Nfld. & Labrador

Stranded in Corner Brook, Grenfell Campus international students resume studies on quiet campus

While courses start at Memorial University's Grenfell Campus for the fall semester, some international students have been on campus the entire spring and summer break because COVID-19 travel restrictions left them stranded in Corner Brook.

About 100 students stayed in the city as COVID-19 prevented their return home

Shireen Merchant could not travel home to Pakistan this summer from her base at Grenfell Campus in Corner Brook because of the COVID-19 pandemic. (Colleen Connors/CBC)

While courses have begun virtually for the fall semester at Grenfell Campus, some international students are resuming their studies having never left campus at all, as COVID-19 travel restrictions left them stranded in Corner Brook when the pandemic reached Newfoundland and Labrador.

Second-year visual arts student Shireen Merchant of Pakistan found herself alone in an campus apartment when the school closed in April and most students went home.

"It changed everything for me. Everything. I was so isolated, I couldn't meet anyone," she said.

Merchant had had plans to travel home to see her parents for July and August, but ended up never leaving the province.

"They were really upset, but they also said it's safe to be there, because travelling was really not safe. So they preferred me staying here," she said.

Merchant is one of roughly 100 international students who spent the spring and summer stuck in Corner Brook, with some moving off campus, while others stayed in apartments or chalets on campus.

Carolyn Parsons is Grenfell Campus's registrar and director of student services. (Colleen Connors/CBC)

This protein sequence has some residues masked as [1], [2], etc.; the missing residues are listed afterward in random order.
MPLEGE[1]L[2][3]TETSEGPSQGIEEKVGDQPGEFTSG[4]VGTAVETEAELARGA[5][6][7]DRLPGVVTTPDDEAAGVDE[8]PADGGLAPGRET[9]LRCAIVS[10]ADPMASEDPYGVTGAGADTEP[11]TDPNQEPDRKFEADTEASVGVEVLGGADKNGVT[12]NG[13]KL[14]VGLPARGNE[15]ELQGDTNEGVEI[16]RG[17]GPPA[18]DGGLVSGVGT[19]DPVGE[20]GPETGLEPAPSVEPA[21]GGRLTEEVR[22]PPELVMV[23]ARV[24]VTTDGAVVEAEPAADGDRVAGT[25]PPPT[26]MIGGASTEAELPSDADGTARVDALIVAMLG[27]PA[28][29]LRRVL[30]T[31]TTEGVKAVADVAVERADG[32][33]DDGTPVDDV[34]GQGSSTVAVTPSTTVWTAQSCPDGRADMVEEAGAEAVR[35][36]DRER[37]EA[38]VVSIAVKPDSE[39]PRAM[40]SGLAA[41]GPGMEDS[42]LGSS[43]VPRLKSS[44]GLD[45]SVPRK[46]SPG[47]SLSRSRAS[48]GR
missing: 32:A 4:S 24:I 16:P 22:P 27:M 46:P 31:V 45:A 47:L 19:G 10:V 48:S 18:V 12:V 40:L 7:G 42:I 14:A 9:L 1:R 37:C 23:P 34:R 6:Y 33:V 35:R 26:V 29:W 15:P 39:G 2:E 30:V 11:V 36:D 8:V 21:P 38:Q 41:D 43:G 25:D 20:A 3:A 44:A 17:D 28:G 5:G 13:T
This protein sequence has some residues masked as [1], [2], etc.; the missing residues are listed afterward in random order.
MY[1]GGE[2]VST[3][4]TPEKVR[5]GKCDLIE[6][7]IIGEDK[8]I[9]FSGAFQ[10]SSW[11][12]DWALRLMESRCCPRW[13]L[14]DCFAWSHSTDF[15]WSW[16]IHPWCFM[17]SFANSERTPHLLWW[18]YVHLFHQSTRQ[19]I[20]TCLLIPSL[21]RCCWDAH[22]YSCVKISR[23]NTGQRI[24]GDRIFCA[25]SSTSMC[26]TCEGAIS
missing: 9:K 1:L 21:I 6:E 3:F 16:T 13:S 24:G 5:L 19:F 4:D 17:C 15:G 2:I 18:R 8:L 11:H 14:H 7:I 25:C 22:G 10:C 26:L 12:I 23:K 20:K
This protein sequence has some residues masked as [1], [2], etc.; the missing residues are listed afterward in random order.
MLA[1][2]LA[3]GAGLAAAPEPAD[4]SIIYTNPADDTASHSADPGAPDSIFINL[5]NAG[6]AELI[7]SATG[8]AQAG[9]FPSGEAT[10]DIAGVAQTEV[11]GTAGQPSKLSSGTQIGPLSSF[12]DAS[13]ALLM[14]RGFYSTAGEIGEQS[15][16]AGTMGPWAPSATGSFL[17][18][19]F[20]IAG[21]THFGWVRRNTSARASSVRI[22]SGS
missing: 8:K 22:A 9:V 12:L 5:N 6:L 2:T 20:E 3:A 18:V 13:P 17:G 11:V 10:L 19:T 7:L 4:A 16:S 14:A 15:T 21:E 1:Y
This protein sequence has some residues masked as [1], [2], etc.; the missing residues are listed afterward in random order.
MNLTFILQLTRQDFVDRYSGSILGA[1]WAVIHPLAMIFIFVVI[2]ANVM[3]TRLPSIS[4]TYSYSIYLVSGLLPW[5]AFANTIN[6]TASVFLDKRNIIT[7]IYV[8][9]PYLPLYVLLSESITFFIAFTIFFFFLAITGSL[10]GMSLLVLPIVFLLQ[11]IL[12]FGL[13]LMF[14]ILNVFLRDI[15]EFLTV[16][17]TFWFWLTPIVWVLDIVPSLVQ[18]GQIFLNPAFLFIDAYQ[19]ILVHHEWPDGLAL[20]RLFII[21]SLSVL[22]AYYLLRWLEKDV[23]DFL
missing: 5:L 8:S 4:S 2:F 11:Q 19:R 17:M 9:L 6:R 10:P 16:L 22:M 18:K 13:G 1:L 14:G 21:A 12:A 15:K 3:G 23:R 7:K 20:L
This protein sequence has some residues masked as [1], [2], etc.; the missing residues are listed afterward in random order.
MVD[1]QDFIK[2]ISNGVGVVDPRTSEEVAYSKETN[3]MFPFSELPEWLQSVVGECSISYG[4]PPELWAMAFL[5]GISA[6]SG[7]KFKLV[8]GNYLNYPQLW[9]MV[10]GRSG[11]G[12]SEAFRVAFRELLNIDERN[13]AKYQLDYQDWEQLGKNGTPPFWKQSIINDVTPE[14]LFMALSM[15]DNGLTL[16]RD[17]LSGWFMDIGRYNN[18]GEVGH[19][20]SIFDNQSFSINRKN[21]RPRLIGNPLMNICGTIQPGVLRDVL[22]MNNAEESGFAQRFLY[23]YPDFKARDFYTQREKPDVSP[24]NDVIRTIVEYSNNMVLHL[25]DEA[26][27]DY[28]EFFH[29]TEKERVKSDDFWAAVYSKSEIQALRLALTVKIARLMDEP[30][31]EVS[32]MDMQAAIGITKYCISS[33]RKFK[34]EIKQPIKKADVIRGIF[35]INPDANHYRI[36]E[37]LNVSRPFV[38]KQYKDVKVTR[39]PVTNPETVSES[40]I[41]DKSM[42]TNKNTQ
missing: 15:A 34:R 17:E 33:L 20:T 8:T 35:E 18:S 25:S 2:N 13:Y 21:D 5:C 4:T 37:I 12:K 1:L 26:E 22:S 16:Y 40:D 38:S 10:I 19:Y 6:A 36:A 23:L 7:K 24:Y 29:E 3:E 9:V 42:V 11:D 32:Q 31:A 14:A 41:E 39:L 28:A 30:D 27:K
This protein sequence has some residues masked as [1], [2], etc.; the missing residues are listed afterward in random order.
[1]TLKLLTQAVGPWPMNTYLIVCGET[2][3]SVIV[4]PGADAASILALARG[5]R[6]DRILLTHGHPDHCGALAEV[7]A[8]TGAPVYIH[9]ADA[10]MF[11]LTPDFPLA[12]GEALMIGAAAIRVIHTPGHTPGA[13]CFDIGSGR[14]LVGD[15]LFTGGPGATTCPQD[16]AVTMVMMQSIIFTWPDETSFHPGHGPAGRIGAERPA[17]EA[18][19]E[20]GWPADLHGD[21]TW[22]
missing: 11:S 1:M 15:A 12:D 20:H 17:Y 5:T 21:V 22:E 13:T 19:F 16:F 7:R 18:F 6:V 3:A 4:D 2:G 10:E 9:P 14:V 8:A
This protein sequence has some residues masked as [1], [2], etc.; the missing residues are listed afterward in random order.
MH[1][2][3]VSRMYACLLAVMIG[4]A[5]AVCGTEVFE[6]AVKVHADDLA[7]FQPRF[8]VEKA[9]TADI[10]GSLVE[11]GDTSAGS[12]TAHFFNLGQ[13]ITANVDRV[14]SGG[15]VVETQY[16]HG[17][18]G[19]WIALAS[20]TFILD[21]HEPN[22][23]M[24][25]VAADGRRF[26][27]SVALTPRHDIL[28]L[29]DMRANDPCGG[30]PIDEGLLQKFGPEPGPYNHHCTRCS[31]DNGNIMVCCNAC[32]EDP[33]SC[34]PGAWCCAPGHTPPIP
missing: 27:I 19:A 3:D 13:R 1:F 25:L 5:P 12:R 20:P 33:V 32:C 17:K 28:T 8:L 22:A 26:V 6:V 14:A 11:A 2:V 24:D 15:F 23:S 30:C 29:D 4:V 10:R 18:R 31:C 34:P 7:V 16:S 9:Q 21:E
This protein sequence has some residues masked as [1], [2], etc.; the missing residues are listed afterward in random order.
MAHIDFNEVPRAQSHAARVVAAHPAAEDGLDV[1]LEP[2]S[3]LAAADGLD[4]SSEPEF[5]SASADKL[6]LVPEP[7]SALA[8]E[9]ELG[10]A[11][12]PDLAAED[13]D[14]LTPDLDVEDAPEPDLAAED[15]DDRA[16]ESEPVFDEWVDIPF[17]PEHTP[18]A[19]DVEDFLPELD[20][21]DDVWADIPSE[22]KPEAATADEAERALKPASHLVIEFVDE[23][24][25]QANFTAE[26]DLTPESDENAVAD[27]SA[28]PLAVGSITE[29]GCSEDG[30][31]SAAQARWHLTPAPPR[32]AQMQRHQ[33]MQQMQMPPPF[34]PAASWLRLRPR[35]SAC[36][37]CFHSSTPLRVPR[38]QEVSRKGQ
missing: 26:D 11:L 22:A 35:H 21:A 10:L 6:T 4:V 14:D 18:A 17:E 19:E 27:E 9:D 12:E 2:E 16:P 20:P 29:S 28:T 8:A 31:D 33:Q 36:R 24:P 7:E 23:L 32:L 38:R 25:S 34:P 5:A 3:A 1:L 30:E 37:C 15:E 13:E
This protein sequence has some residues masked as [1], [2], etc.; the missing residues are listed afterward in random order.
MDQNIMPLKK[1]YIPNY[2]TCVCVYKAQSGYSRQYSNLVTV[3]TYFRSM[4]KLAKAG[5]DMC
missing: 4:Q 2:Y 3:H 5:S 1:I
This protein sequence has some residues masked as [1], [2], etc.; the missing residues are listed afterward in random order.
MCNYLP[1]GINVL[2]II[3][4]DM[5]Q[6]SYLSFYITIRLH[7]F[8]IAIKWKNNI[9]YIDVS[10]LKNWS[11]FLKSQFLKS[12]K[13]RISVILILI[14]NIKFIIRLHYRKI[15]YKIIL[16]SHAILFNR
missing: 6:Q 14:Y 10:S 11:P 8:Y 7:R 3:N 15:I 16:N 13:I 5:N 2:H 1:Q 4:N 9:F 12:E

Emergency relief

Many students were able to avail of a university emergency relief fund, said one Grenfell Campus official.

"It couldn't help with everything, but it definitely was some assistance," said Carolyn Parsons, the registrar and director of student services.

"We also helped our students connect with other community organizations. We always have a food bank on campus and we bumped up the services to the food bank over the last number of months as well."

Merchant took remote jobs with Student Services at Grenfell Campus and then with the Association for New Canadians to help her pay rent.

"When we weren't allowed to move or meet anyone, that's when student services helped us with food bank," she said, adding that her situation improved as public health restrictions eased.

"There are my friends who have access to cars and they would take me to get groceries, and that's how I managed."

Online learning

Merchant said she struggled with the isolation of quiet on-campus life, but feels much more social now that she can talk to students through her online classes.

She is taking all her courses in her living room, with yarn and thread piled up on her coffee table — a major departure from her in-studio classes, where she used machinery and other equipment.

"Now, it's opposite. I have to do everything in my chalet. But the good part is our professors have worked so hard during summer to build up this whole curriculum where we can do projects while being at home," she said.

Merchant is now studying online this semester, a big change from her mostly in-studio visual arts classes. (Colleen Connors/CBC )

Memorial University is offering most courses online this semester because of the pandemic, and Parsons said Grenfell Campus's strong international student body of about 200 students are mostly studying from home.

"Students can be sitting anywhere in the world at their computer," she said.

"There are still live lectures, with classroom discussion on different topics. Some will be offered not live. Students can do them at their own speed and at their own time."

Grenfell Campus staff are preparing for a time when international students may return to campus in 2021 and may need to self-isolate, she said.

"The university has a very detailed plan in terms of how self-isolation will occur and how students will be cared for during that period, because it is a difficult period for anyone especially when you are moving to a new country," Parsons said.

Read more from CBC Newfoundland and Labrador

About the Author

Colleen Connors reports on western Newfoundland from CBC's bureau in Corner Brook.

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